Fertilising Lawns

The grass plant obtains most of it’s nutrients from the soil, and these nutrients act as the raw materials for energy providers (sunlight, water and carbon dioxide) which together allow the plant to produce it’s leaves and roots. Nutrients can be lost from the soil in a domestic lawn in the following ways:

  • The collection and removal of grass clippings
  • Some nutrients (particularly Nitrogen) are easily leached through
  • Compaction and heavy use may reduce uptake and thus recycling back to the soil in plant residues

At Grasshopper Lawncare we believe a fertiliser input of major nutrients based on the RHS recommended NPK ratio of 4:3:1 makes great scientific sense, it keeps a lawn healthy and visually pleasing without resorting to excessive use of Nitrogen. Too much Nitrogen can keep a lawn looking very green, but in the long run can make the plant susceptible to disease, shallow rooting and ultimately less healthy.

Our fertilisers contain varying levels of N, P & K dependant on the season. In no instance do we use fertilisers which would scorch your lawn or require any watering in. Unlike many of our competitors we are always happy to discuss with our customers exactly what ingredients our fertilisers contain and why. The way fertiliser releases its nutrients is as important as the nutrients themselves. Slow release fertilisers have been available for a long time. Where appropriate we use the most recent varieties which rely predominately on temperature rather than moisture to control their rates of release. This has huge benefits to the grass and the environment.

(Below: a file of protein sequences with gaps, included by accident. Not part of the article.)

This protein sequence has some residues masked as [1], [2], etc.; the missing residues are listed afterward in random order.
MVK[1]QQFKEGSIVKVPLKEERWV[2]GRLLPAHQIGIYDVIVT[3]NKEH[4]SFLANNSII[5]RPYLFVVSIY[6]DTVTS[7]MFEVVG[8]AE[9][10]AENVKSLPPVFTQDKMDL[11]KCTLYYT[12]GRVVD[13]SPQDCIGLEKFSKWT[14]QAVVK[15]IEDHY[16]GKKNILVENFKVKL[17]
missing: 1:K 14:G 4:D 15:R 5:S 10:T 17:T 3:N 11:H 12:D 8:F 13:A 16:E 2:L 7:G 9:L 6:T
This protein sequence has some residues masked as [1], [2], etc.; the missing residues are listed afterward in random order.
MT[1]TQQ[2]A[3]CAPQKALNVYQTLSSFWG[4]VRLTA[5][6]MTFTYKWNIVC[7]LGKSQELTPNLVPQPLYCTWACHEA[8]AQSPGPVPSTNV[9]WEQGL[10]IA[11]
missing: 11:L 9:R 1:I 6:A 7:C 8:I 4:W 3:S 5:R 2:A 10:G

Fertilised lawn with fertiliser spreader
Applying fertiliser with a hopper spreader

Fertilising Lawns

We are constantly researching and evaluating products and methods which will better enable the creation of healthy lawns. Fertiliser is an essential element of that, but we also need to be mindful of the other elements of every lawns treatment programme.

Even the best fertilisers cannot perform well in a sustainable manner if cultural conditions are a major impediment. This is why a complete lawn treatment programme does not rely on fertiliser alone